Science has finally proven that cats are just as competent as their canine counterparts to position themselves as man’s best friend.
Cats’ enigmatic personalities have unfairly led to assumptions that their aloofness demonstrates an inability to connect and bond with humans. But researchers at Oregon State University found that cats are able to — and do — form strong bonds with humans much the same way dogs do. In a studypublished in Cell Press, the lead author Kristyn Vitale said cats “share social traits once attributed to dogs and humans.”
Scientists conducted tests on more than 100 cats to measure how strongly they connected with humans after short absences. Similar tests had been done on dogs and primates. Their findings? Much like apes and dogs, cats form secure and insecure bonds with their human caretakers.
"Like dogs, cats display social flexibility in regard to their attachments with humans," Vitale said in astatement. "The majority of cats are securely attached to their owners and use them as a source of security in a novel environment…Your cat is depending on you to feel secure when they are stressed out.” Another scientific study conducted in 2011 and reported inTIME also concluded that cats and their human caretakers “form strong social bonds and a mutual understanding based on affection—and maybe just a little indulgence.” The report further stated, “the study showed that the dynamics underlying the relationship between mutually adoring cats and their humans are nearly identical to human-to-human bonds.”
So move over Fido! Cats have equal rights to be considered as man’s best friend.
Want more reasons why we think cats make even better best friends? Consider the following six great attributes cats bring to the table:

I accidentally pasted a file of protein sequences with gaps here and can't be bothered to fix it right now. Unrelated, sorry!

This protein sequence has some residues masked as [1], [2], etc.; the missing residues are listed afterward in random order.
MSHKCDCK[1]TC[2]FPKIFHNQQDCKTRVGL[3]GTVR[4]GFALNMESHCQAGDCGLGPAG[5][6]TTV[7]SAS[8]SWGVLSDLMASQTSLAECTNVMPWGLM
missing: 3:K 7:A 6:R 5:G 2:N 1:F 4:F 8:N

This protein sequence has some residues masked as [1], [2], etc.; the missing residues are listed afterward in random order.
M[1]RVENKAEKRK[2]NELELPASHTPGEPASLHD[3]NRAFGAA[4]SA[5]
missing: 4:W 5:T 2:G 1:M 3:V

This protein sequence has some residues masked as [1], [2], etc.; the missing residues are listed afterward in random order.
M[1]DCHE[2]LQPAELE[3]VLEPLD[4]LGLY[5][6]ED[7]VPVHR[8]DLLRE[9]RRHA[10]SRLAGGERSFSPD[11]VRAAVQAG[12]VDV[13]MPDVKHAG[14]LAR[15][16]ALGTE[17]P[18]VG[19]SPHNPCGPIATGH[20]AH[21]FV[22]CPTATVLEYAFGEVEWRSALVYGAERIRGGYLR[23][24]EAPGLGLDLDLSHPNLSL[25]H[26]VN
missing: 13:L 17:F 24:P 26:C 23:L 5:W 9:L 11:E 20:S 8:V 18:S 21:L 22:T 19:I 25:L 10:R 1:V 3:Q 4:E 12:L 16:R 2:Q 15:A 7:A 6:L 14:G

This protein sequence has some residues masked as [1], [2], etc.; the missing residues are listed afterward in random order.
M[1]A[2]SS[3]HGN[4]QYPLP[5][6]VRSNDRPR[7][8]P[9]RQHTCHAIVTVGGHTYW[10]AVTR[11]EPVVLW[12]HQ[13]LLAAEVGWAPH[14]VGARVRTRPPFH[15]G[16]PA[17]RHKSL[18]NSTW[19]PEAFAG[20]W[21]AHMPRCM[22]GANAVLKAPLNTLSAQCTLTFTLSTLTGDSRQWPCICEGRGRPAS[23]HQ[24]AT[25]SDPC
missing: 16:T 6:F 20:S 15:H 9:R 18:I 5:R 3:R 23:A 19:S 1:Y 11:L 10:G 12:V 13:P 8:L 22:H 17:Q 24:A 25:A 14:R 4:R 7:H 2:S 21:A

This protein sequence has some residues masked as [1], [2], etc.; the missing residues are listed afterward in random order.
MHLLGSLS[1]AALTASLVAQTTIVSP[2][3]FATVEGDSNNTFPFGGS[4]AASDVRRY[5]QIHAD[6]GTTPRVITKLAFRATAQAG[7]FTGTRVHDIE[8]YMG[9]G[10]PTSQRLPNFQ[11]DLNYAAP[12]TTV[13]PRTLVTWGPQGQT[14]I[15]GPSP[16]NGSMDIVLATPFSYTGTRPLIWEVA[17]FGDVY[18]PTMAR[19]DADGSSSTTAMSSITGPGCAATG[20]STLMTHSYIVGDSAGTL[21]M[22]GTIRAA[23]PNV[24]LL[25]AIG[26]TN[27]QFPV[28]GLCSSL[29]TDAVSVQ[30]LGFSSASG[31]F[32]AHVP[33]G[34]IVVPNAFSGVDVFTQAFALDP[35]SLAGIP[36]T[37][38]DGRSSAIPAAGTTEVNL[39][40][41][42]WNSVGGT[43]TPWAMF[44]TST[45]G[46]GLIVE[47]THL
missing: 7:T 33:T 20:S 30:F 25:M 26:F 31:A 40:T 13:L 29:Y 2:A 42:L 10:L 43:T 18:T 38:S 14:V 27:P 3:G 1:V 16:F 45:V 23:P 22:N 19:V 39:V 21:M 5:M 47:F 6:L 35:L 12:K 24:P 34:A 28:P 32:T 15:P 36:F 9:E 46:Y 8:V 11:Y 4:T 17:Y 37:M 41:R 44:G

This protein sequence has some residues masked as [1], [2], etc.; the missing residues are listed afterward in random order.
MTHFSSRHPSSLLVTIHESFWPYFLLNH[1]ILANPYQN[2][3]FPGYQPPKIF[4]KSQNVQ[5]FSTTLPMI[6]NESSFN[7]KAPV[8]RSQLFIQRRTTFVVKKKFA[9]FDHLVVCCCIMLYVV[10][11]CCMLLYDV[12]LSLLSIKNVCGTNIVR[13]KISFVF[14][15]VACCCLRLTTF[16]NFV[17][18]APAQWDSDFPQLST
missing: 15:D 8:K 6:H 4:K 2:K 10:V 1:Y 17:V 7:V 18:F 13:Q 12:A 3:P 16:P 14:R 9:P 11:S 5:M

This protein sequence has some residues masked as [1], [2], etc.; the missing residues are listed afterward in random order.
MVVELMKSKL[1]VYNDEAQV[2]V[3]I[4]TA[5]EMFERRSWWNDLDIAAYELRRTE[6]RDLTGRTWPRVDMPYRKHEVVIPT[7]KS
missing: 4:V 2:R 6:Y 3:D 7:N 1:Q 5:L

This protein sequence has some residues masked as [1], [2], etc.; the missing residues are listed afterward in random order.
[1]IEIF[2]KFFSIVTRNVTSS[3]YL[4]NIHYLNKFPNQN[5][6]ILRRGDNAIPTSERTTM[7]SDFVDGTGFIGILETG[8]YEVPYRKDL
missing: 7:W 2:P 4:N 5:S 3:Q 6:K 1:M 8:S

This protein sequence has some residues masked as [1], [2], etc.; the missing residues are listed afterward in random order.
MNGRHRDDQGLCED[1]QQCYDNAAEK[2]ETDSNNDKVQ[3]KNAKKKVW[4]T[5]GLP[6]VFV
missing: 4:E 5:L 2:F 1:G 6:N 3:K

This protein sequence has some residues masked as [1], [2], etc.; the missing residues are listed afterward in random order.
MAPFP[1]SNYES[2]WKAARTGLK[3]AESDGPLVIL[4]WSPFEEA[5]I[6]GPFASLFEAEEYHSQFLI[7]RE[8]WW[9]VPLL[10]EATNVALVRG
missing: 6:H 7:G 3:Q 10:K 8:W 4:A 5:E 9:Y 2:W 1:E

Cats show great restraint. You certainly won’t see Mr. Mumbles snatching your sandwich and licking his chops when you turn your back on your plate of food. He’s much too dignified to pull such a stunt.
Cats couldn't care less about eating your homework. It’s not likely you’d ever be able to sell that story to your math teacher. Felines have more important things to eat such as the lizard that snuck in through the back door and is wreaking havoc on the household.
Cats don’t depend on you for bath time. They've got that covered. Grooming themselves takes up a large part of their day and quite frankly, they’re rather adept at self-bathing. And typically, cats don’t smell, which is quite the bonus.
Cats are self-sufficient. They can entertain themselves and don’t need you to take them out for a walk or toss a Frisbee for them. Cats are content to bat around a furry ball on the floor and then climb into an empty box for a quick nap.
Cats are great listeners. After a grueling day of work, you can come home and vent to your furry friend without judgment or interruption. You might even get a head nudge of approval or a brush of the tail to let you know that you’re loved and heard.
Cats don’t need potty trained. Provide a safe and secure place for your cat to do his business, and he has no problem mastering the litter box.
As much as you love and feel attached to your cat, rest assured the feeling is mutual. She may not always show her attachment, but the moment you return after a short absence, you can be sure your cat will find a way to reconnect with you whether it’s in a playful, loving secure way or an avoidance “I’m upset with you for leaving me” behavior. Science says so.
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